The Coming of the Maori
Each island group in Polynesia, with the exception of some atolls, developed a form of head-dress in which feathers formed the main decoration. The Maori tradition of the casting away of the kura head-dress of Tauninihi indicates that some form was brought from central Polynesia on one of the canoes of the Fleet. In spite of the disappointment page 284on finding that the red in the pohutukawa trees was formed by flowers which soon crumbled, it is curious that the manufacture of feather head-dresses was not continued after the voyagers came into contact with the native parrot, the red feathers of which were used for other decorative purposes. But though the kura head-dress denoting chieftainship was apparently abandoned, the mourning wreaths of green leaves developed into a more lasting form in the black wreath of dyed rushes which was worn by widows during their prolonged period of mourning. A widow's cap termed potae taua was also developed and I have a faint recollection of a widow wearing one decorated with thin-leaved seaweed, dried and dyed black. An elaborate specimen figured by Hamilton (46, p. 297) was made of dressed flax and decorated with the black feathers and the beaks of the huia. Cook (25, vol. 2, p. 388) saw a form of head-dress in Queen Charlotte Sound which he described as follows:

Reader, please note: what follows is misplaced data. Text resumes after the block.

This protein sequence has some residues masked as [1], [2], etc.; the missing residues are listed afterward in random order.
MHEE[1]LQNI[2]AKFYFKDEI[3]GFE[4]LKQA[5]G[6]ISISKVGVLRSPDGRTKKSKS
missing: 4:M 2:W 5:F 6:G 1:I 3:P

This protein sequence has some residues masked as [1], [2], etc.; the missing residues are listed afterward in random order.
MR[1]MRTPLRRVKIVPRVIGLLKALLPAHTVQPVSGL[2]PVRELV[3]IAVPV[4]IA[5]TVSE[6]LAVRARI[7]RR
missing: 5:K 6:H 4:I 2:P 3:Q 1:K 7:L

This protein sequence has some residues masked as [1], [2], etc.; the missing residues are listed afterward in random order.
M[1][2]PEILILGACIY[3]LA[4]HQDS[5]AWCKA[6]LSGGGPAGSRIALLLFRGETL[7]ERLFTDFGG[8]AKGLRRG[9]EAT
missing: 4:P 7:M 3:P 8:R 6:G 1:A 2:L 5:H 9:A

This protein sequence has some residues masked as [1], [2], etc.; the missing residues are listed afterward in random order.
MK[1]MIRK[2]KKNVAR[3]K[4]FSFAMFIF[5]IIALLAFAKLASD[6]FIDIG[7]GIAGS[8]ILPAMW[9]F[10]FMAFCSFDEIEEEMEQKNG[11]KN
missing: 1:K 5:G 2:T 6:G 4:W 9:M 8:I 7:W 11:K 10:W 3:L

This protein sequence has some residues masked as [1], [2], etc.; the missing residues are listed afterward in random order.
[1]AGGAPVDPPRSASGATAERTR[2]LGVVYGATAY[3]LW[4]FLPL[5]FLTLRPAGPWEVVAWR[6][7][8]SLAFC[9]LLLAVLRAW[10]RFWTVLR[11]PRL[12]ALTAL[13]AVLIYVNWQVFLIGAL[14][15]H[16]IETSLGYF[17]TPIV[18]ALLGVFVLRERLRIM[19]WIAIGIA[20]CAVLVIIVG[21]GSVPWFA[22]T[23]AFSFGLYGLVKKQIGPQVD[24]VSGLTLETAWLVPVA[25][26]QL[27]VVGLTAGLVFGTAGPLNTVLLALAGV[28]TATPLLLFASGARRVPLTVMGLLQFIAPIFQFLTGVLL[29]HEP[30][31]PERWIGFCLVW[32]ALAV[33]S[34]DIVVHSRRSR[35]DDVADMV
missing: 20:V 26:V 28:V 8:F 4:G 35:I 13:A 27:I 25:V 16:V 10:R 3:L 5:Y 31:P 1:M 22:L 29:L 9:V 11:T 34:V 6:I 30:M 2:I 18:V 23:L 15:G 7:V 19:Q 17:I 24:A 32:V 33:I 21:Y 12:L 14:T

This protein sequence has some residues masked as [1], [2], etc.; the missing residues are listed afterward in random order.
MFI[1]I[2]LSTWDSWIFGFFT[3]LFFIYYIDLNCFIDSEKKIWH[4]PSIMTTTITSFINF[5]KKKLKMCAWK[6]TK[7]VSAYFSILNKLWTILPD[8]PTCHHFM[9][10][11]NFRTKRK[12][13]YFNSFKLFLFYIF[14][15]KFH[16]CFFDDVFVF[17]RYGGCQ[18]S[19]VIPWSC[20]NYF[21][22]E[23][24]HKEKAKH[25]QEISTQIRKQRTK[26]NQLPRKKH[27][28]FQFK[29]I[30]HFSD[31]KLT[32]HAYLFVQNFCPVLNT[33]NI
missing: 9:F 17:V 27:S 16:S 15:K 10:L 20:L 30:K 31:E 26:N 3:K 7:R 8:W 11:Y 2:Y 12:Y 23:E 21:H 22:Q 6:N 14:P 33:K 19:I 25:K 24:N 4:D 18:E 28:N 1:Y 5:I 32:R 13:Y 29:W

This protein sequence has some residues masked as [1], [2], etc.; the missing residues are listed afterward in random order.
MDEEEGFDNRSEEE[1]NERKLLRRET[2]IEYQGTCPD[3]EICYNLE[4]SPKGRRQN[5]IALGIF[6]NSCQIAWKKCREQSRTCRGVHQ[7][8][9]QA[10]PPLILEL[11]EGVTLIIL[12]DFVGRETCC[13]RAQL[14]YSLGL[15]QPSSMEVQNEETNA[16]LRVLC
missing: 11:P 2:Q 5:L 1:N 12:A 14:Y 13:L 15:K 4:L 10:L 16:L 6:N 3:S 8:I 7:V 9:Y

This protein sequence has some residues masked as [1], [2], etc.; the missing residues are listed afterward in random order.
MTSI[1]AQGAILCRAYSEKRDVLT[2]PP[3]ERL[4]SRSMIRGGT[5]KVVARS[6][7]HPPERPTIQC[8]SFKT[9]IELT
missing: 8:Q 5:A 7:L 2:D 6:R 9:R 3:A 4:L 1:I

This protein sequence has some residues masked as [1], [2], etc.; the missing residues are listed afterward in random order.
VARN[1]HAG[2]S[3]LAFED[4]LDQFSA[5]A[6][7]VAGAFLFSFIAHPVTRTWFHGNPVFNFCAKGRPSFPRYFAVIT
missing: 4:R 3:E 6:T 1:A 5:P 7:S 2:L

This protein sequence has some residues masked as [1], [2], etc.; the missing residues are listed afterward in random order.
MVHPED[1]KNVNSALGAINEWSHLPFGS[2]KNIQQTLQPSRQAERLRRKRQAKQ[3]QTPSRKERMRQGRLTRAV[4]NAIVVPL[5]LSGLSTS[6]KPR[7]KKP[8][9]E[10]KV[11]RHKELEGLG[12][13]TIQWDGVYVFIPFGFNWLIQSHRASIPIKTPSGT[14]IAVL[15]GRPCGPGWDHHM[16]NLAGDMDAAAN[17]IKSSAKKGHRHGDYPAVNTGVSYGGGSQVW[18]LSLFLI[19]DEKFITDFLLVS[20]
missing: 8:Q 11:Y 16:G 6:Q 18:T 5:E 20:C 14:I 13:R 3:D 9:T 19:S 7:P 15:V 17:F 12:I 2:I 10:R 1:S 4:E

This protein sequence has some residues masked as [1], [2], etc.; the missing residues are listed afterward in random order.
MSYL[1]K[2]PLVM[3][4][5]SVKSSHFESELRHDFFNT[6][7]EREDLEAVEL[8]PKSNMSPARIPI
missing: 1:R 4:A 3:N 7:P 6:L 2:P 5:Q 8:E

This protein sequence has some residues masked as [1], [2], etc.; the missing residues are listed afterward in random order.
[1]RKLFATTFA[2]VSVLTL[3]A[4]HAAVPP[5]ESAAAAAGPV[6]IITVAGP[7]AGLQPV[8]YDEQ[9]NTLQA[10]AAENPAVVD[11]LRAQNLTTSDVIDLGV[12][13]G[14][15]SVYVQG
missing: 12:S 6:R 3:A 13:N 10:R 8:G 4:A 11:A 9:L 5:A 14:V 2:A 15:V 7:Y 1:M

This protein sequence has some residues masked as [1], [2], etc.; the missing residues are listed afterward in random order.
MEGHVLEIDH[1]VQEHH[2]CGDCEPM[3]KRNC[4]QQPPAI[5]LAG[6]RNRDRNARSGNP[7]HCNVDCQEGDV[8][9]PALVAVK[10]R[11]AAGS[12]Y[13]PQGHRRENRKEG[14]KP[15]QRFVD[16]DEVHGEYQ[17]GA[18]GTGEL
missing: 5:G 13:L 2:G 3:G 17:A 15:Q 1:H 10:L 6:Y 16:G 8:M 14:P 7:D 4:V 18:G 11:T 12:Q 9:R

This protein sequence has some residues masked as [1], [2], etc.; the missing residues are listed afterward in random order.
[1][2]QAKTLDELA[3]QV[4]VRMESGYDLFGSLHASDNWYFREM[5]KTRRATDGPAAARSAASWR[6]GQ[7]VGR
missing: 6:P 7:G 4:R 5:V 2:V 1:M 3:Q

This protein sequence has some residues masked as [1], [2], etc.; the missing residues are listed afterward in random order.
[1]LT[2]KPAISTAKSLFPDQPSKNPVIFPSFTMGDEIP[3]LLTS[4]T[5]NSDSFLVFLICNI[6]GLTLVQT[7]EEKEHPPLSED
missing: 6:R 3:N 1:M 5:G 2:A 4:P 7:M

"The women in these canoes, and some of the men, had a head-dress which we had not before seen. It consisted of a bunch of black feathers, made up in a round form, and tied upon the top of the head, which it entirely covered, and made it twice as high, to appearance, as it was in reality."
Cook subsequently found that these people had been engaged in a recent battle in which many had been killed. It is thus probable that the black feather head-dresses were a form of mourning cap, worn by all the women and some of the men because of the multiple casualties.